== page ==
Print
E-mail
Reprint

comment-2

The use of lytics in stroke is perhaps the most controversial therapy in emergency medicine; too many EPs have evaluated the data, starting with the NINDS trial in 1995, to recent trials like IST-3, and decided that tPA is not worth the risk. 

ACEP Clinical Policies are some of the most rigorously researched, evidence-based practice guidelines available – in any specialty. Over the years these guidelines have served to help answer questions and settle debates with other specialties – to translate research into practice and standardize emergency medicine. 

So many of us were surprised when an ACEP Clinical Policy gave a Level A recommendation to offering tPA to patients that meet NINDS criteria within 3 hours. The guideline seemed to enshrine a therapy that was still very much under debate – and we're proud to say, much of that debate unfolded in these pages over the years.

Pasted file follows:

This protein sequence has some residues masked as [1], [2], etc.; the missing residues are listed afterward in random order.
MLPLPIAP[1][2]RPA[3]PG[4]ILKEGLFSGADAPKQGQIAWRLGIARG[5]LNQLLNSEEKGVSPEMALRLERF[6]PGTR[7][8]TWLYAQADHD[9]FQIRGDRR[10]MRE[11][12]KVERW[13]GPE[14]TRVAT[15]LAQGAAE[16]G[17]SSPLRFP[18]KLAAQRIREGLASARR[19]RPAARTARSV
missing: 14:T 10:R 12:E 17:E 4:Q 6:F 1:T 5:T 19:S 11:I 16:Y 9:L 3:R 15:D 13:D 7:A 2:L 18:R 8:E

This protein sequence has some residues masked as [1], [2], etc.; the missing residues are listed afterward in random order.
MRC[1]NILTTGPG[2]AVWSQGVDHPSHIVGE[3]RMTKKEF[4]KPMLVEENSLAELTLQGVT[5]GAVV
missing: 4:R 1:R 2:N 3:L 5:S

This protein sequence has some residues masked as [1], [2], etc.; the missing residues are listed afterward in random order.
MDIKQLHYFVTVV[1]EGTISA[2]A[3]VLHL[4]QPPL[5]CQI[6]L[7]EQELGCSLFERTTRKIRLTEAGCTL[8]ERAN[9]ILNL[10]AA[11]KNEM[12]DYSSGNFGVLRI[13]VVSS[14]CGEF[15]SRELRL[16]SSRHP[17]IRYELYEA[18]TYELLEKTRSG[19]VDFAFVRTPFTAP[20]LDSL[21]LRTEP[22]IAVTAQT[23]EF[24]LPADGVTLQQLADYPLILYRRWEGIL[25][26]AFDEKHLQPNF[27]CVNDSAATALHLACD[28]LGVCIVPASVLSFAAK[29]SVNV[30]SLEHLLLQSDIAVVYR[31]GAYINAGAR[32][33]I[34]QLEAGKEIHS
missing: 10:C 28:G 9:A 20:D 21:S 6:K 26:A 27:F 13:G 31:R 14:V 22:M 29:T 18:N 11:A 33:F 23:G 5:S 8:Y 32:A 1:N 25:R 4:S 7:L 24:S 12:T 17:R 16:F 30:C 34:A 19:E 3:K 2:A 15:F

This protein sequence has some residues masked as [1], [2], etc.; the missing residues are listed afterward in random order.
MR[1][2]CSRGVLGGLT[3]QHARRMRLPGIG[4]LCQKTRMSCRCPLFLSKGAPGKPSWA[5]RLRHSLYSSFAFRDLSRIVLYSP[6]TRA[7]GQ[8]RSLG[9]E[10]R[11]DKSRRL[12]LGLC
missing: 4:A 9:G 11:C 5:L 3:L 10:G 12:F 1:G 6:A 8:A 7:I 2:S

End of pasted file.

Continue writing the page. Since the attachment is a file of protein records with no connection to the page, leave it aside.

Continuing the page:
So, under pressure from its EPs like us, the ACEP council and board has taken an unusual step: it's opened up the already-published policy for debate. Members can submit comments over the next 60 days to this website – and the board has promised to weigh the comments, and supplementary evidence provided. It's unclear if the tPA policy will be amended, or rescinded, but for the first time, we have a clear indication that our independent, evidence-based voice will be heard. 

Comment on ACEP's tPA Policy

 

Add comment

Security code
Refresh

Popular Authors

  • Greg Henry
  • Rick Bukata
  • Mark Plaster
  • Kevin Klauer
  • Jesse Pines
  • David Newman
  • Rich Levitan
  • Ghazala Sharieff
  • Nicholas Genes
  • Jeannette Wolfe
  • William Sullivan
  • Michael Silverman

Earn CME Credit